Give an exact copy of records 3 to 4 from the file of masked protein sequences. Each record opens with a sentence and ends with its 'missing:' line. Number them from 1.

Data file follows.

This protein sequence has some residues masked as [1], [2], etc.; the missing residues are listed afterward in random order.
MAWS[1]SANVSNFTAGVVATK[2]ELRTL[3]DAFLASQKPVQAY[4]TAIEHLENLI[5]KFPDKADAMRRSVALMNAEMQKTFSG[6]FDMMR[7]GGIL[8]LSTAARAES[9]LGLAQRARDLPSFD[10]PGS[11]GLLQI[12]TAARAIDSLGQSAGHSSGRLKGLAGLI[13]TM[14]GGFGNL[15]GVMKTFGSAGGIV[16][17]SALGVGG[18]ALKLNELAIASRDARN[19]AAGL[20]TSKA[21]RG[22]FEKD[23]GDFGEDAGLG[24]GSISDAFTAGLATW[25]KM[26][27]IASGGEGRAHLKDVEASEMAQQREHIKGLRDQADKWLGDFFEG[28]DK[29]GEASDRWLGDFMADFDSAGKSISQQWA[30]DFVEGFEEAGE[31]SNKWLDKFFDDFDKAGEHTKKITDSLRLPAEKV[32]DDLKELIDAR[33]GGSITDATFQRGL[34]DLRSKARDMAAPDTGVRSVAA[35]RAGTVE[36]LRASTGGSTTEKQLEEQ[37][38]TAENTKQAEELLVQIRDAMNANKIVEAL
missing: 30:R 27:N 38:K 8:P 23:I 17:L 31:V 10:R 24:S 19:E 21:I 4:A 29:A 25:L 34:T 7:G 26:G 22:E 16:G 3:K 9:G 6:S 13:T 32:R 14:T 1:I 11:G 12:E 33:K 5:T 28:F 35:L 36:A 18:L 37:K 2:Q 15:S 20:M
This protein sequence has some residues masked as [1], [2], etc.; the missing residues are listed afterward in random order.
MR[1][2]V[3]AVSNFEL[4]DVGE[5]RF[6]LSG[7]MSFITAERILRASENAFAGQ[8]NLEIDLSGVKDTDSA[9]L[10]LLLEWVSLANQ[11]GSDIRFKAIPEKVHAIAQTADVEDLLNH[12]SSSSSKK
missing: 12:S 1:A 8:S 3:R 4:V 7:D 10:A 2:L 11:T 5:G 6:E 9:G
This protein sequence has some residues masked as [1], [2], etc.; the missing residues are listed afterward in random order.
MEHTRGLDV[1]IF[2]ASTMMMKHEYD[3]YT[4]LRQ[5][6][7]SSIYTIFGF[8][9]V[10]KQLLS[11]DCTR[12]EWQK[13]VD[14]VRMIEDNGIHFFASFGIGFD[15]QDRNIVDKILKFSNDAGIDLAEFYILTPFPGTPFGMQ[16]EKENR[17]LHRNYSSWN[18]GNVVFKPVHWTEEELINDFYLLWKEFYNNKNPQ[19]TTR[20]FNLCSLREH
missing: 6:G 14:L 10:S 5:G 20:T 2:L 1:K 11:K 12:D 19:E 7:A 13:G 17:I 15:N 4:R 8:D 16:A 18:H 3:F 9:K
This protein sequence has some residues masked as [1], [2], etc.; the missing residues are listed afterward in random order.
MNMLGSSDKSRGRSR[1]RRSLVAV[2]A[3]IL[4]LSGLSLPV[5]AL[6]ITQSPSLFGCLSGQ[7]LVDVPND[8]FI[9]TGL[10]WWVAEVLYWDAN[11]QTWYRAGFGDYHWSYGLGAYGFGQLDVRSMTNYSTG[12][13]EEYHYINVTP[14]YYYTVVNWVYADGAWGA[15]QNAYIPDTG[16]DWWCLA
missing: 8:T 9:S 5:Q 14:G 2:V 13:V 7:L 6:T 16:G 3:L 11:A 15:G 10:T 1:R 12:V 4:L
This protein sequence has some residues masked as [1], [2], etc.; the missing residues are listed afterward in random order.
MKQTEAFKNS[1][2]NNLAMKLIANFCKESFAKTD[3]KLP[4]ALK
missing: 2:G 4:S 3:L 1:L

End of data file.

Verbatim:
This protein sequence has some residues masked as [1], [2], etc.; the missing residues are listed afterward in random order.
MEHTRGLDV[1]IF[2]ASTMMMKHEYD[3]YT[4]LRQ[5][6][7]SSIYTIFGF[8][9]V[10]KQLLS[11]DCTR[12]EWQK[13]VD[14]VRMIEDNGIHFFASFGIGFD[15]QDRNIVDKILKFSNDAGIDLAEFYILTPFPGTPFGMQ[16]EKENR[17]LHRNYSSWN[18]GNVVFKPVHWTEEELINDFYLLWKEFYNNKNPQ[19]TTR[20]FNLCSLREH
missing: 6:G 14:L 10:S 5:G 20:T 2:L 1:K 11:K 12:D 19:E 7:A 13:G 17:I 15:N 4:R 8:D 16:A 18:H 3:F 9:K
This protein sequence has some residues masked as [1], [2], etc.; the missing residues are listed afterward in random order.
MNMLGSSDKSRGRSR[1]RRSLVAV[2]A[3]IL[4]LSGLSLPV[5]AL[6]ITQSPSLFGCLSGQ[7]LVDVPND[8]FI[9]TGL[10]WWVAEVLYWDAN[11]QTWYRAGFGDYHWSYGLGAYGFGQLDVRSMTNYSTG[12][13]EEYHYINVTP[14]YYYTVVNWVYADGAWGA[15]QNAYIPDTG[16]DWWCLA
missing: 8:T 9:S 5:Q 14:G 2:V 13:V 7:L 6:T 16:G 3:L 11:A 15:G 10:T 1:R 12:V 4:L